As mentioned before the 35mm film cameras you have are secondhand. Some are in very good condition and others probably need a tune-up. This means there is a good possibility that your in-camera light meter is not working properly. There are some easy solutions for the problem that do not include buying a handheld light meter.

Learn how to use the f 16 rule and/or download a light meter application on your phone – see chapter Light meters doesn’t work Now What ?

Why light meters love middle gray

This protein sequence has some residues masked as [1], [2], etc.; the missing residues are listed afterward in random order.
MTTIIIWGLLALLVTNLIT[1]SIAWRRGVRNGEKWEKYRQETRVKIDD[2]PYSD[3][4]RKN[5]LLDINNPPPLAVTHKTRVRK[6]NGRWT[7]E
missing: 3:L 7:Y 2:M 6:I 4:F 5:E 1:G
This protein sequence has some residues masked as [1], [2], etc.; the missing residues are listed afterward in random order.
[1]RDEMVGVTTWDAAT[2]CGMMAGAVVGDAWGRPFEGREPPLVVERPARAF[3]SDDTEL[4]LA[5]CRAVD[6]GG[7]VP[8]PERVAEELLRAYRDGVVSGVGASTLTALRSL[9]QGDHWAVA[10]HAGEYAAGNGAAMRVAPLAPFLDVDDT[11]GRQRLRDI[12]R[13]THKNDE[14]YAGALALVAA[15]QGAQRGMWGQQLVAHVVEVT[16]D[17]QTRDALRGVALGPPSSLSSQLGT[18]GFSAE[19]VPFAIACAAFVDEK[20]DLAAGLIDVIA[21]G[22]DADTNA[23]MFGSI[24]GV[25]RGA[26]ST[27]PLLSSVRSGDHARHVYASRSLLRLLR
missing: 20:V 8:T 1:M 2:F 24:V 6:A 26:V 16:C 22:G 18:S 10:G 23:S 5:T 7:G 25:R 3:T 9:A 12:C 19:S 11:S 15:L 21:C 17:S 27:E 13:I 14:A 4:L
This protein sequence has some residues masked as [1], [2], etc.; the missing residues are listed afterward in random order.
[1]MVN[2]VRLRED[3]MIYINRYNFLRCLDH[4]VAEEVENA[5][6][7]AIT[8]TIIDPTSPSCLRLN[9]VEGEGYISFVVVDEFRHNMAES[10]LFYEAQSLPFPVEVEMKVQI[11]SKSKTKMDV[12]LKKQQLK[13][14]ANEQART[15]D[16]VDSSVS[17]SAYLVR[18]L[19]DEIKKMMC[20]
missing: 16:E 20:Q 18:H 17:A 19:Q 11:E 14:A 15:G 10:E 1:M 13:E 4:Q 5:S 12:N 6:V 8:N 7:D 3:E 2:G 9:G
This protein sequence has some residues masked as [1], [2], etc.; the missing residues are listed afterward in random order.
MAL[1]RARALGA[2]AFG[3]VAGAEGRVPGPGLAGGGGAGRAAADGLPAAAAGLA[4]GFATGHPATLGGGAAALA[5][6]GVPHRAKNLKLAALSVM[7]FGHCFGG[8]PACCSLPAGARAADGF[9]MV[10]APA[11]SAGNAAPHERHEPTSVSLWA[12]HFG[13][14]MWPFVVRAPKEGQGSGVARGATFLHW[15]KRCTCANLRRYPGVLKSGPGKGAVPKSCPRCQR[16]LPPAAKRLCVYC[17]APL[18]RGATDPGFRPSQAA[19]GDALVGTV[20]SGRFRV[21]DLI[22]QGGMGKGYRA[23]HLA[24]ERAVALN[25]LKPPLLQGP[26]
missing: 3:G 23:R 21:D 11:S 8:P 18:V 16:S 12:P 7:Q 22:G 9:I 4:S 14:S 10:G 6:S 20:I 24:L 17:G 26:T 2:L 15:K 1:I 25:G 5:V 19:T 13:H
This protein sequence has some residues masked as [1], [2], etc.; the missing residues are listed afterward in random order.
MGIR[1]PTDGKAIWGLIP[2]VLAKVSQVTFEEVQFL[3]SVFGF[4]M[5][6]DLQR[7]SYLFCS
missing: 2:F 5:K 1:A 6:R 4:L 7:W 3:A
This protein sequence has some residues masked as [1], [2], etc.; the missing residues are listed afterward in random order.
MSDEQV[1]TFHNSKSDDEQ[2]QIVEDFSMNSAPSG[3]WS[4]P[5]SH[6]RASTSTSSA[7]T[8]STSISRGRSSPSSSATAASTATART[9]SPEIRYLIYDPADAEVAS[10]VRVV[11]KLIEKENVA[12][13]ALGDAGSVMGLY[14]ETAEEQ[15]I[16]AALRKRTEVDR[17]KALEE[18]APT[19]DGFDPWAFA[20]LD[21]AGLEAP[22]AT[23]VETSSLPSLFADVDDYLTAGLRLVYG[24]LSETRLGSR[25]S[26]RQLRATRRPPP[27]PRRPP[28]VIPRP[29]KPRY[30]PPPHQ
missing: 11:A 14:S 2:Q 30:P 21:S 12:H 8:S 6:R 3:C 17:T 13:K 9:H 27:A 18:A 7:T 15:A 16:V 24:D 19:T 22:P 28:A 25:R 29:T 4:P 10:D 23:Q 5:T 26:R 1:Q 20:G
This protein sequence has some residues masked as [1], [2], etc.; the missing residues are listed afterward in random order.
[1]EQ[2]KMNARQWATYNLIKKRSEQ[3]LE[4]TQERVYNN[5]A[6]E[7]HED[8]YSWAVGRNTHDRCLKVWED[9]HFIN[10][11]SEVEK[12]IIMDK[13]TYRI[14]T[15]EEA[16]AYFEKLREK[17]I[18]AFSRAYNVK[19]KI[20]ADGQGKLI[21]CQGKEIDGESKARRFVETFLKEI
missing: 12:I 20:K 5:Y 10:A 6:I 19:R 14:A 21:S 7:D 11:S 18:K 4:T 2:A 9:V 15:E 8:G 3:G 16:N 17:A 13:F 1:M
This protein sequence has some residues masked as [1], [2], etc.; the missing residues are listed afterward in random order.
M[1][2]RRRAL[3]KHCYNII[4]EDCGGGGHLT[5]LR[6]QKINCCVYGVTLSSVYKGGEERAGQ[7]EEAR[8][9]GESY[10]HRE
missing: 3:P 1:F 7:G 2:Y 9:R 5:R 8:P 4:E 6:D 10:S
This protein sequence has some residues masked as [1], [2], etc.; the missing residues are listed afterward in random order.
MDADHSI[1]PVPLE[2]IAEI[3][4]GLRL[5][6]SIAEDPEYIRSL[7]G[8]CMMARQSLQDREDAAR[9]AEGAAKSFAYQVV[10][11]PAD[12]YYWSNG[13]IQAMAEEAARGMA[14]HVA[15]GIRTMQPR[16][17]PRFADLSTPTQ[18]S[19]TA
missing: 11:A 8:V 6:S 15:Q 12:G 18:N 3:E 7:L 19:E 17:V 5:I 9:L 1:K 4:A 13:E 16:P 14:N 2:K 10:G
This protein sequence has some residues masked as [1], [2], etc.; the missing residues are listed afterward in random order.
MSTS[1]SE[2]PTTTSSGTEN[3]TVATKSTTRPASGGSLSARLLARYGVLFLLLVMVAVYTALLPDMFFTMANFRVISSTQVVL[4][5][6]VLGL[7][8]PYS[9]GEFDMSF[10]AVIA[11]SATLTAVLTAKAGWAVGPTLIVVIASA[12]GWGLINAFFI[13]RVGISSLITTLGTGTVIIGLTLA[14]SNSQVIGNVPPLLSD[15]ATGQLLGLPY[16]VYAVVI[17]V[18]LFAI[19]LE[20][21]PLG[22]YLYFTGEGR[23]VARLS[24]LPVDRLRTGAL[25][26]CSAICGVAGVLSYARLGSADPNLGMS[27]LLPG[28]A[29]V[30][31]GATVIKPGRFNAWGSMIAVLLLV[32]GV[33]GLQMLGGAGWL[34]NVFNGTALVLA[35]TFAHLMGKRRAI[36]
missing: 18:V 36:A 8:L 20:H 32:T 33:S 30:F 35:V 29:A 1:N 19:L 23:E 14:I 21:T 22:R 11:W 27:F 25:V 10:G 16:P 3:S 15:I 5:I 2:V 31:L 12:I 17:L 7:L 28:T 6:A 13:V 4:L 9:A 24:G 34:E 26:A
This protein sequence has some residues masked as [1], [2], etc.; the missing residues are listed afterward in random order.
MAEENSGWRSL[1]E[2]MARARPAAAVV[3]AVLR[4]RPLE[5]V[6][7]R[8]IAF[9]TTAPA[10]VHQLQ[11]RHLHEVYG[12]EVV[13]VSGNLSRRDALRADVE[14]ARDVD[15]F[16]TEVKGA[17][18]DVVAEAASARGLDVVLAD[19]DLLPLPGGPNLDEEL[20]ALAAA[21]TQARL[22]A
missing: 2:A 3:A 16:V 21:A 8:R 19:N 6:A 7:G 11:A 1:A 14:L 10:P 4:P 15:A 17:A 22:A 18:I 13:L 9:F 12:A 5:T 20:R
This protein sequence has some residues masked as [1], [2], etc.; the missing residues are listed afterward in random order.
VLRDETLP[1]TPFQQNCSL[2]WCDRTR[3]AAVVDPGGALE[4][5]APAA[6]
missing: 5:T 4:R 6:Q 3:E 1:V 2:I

The human eye sees a huge tonal range from super bright light to dark shadows and many, many subtle tones in between.  A camera, whether digital or film, can’t capture the whole range of tones that the human eye can see. A light meter takes that wide range of tones (from light to dark),  and translates it into the limited tonal range of a photograph. A light meter can’t tell if the light source is the sun, a light bulb, a flashlight, or moonlight, it is also color blind, and can’t tell if something is rosy red, apple green, or sky blue. What it can tell is the intensity of light reflecting off the objects it is pointed at.  It averages all the light in the frame and suggests a combination of aperture and shutter speed to give you a correct exposure.   This is where middle gray comes in. Imagine if different light intensities were translated into numbers from 1 to 10. 10 being the brightest and one being the darkest, that would make five middle grey. The light meter measures all the light in a scene,  and averages it out to give you an exposure setting that results in a 5 (middle gray). If you expose your picture for this setting, the areas that had a light intensity of 10 will be white because they are brighter than 5, and the areas that had a 2 intensity will be dark because they are darker than  5.  Whatever you point your meter at, it will find middle gray. This works well when you have an average lighting situation.